SEATTLE -- Criminal charges will not be filed against a Seattle police officer who punched a handcuffed woman in the face last summer. The officer's punch broke the woman's eye socket.
The King County Prosecutor's Offices said Friday the evidence showed the officer acted professionally and with restraint until he was kicked in the head.
It all started when Officer Adley Shepherd responded to a domestic violence call last June.
When he tried to put a woman in handcuffs into his car, she kicked him -- and he responded with a punch.
The officer's lawyer said his actions were justified.
"I believe it was necessary," said attorney Eric Makus. "And I believe he did what a police officer should do when their personal safety is put in jeopardy by a drunken suspect."
"Certainly officer Shepherd was civil until he was kicked in the jaw," Makus said.
Officers ended up arresting the woman, Miyekko Durden-Bosley, who ended up with multiple fractures on the right side of her face, according to a police report.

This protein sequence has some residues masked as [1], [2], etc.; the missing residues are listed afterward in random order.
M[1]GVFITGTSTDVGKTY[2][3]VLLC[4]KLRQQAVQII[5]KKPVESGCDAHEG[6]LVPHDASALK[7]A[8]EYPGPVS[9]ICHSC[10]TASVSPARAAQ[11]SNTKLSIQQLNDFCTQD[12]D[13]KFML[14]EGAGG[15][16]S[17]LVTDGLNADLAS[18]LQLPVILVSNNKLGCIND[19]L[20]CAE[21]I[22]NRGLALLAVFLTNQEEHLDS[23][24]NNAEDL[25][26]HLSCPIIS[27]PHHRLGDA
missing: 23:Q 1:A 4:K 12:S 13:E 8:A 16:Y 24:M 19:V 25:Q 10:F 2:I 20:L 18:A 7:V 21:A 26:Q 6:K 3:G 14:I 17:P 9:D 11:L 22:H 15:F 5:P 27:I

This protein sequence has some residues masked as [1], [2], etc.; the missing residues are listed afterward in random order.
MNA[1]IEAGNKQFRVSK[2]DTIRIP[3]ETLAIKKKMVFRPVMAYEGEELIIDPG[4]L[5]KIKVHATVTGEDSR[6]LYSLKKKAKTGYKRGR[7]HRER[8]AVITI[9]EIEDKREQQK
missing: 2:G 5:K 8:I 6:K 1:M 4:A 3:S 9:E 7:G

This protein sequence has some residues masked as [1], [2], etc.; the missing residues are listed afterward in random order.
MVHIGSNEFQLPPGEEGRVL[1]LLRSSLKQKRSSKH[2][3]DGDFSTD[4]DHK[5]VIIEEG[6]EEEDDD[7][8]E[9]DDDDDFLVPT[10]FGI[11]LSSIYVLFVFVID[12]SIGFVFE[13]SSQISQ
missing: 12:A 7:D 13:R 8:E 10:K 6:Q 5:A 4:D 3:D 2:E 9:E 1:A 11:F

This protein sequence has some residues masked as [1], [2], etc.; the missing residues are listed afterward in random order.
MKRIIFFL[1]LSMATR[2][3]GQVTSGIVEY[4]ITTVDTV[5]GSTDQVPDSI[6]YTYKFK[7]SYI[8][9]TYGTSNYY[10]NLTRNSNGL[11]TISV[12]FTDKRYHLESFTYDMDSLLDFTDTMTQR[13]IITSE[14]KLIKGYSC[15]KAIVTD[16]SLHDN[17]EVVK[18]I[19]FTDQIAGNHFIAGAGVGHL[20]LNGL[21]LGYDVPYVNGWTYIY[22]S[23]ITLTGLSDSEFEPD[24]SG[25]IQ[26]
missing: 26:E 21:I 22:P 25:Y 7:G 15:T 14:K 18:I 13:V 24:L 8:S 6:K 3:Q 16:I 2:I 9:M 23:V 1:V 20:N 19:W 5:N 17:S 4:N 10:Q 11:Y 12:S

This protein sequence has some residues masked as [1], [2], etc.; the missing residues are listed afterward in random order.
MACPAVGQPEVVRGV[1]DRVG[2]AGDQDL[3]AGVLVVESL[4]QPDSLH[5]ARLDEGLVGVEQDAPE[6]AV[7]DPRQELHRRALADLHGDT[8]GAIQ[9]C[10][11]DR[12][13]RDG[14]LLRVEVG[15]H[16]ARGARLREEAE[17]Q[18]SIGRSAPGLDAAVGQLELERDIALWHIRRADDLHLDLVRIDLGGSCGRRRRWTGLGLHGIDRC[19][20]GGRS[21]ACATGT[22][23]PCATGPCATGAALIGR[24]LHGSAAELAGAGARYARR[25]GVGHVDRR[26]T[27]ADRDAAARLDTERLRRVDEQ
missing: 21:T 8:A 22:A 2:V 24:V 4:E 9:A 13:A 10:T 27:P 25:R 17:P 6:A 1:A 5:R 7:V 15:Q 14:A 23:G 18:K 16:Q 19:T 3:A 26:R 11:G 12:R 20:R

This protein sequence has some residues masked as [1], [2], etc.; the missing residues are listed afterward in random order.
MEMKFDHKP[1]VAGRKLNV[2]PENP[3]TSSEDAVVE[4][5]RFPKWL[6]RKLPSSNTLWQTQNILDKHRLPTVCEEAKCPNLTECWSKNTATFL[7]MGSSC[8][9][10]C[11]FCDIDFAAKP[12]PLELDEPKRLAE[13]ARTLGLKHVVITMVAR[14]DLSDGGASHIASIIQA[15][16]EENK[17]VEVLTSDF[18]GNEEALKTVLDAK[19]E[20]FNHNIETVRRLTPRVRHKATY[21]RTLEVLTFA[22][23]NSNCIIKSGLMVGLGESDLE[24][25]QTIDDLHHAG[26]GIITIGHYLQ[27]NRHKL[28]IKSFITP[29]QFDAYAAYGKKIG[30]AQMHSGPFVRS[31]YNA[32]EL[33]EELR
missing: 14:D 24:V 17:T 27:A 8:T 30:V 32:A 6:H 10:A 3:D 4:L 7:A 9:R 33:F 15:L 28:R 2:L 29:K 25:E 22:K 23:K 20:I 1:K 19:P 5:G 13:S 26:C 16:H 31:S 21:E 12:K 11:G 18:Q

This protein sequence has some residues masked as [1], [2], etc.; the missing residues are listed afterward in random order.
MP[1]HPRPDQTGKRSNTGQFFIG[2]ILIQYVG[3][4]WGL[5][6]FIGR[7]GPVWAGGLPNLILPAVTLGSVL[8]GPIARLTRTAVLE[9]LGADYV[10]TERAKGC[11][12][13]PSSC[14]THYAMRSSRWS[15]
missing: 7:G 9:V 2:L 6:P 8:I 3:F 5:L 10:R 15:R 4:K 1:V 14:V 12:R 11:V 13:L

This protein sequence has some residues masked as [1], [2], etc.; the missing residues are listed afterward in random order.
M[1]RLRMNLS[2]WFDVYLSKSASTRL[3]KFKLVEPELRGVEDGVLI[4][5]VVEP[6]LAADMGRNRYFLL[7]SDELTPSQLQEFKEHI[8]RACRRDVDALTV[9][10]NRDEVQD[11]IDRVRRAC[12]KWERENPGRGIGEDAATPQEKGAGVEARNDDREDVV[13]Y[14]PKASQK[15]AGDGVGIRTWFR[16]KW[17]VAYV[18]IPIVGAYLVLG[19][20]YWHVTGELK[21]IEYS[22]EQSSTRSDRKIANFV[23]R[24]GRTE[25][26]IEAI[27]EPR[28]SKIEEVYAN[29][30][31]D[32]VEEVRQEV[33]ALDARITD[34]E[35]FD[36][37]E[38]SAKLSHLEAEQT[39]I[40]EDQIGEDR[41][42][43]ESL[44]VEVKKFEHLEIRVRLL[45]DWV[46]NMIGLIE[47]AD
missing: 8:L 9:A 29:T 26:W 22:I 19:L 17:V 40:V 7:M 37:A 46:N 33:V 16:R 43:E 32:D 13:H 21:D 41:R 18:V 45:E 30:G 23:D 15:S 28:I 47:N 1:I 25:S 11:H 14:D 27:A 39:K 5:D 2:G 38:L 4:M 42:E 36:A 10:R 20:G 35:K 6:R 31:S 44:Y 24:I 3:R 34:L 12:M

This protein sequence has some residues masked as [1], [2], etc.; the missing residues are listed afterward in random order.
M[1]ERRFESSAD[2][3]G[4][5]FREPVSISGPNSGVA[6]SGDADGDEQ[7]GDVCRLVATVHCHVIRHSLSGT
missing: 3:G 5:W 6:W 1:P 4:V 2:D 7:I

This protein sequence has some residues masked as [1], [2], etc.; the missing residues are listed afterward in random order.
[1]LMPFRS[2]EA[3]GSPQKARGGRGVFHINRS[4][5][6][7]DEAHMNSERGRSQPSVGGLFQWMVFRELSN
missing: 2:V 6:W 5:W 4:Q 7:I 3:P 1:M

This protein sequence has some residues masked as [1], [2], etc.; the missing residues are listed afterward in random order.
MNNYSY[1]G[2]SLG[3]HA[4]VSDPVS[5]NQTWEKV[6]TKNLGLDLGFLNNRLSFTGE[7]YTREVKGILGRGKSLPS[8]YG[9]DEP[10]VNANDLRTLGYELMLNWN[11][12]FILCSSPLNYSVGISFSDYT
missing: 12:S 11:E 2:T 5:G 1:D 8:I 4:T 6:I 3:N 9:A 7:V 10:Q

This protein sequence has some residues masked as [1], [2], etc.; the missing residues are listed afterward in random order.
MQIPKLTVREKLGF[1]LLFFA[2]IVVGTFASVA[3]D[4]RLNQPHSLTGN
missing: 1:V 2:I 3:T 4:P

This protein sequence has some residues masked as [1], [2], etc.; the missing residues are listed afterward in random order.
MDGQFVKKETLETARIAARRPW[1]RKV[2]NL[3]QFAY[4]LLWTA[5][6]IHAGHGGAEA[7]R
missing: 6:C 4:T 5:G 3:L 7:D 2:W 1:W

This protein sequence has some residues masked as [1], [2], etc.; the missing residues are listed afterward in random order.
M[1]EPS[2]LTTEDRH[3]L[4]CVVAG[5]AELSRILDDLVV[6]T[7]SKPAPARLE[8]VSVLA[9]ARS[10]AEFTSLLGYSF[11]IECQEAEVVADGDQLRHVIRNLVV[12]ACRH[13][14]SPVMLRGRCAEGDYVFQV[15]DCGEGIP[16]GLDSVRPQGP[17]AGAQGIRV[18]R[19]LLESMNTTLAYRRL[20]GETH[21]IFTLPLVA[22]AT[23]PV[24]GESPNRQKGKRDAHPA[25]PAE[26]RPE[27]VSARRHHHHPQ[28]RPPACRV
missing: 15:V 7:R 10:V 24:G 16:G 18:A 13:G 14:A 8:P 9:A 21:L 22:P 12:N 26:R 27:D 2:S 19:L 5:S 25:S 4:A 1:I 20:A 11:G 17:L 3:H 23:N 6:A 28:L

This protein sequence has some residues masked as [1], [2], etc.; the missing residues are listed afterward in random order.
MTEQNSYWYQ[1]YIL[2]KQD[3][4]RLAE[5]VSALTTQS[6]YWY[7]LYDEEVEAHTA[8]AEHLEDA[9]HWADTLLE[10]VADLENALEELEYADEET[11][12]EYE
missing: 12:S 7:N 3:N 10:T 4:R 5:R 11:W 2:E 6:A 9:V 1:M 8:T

That same week last June, Seattle mayor Ed Murray voiced concern about what happened.
"I have to be disturbed," Murray said. "I'll go out on a ledge here and hopefully not get myself in trouble with unions or whatever. But, if someone is in handcuffs, if someone in handcuffs and seated in a car, that person should not be punched."
Officer Shepherd, a 9-year veteran of the force, has been on administrative leave for the past six months during the investigation.
The King County Prosecutor announced the officer could have used other methods to subdue the woman, but they were not able to prove his actions were criminal.
"This isn't Ferguson, this isn't Staten Island, this is actually a fairly routine domestic violence arrest where the person being arrested resisted, fought back, kicked the officer in the face and he responded immediately with a single punch. That does not rise to the level of a criminal felony assault. That's all that we are saying today," said King County prosecutor Dan Satterberg.
The Seattle Police Guild said they were pleased with the prosecutor's decision saying Shepherd used "reasonable and necessary force on the suspect to stop the assault."
"I would ask the public to look at police officers as human beings that work hard and want to go home at the end of the night, and not as robocops that should be threatened and provoked and spit at and kicked at and hit at," Makus said.
Q13 FOX contacted the woman's lawyer who declined to comment.
It will be up to the new police chief Kathleen O'Toole to decide if Officer Shepherd should return to duty.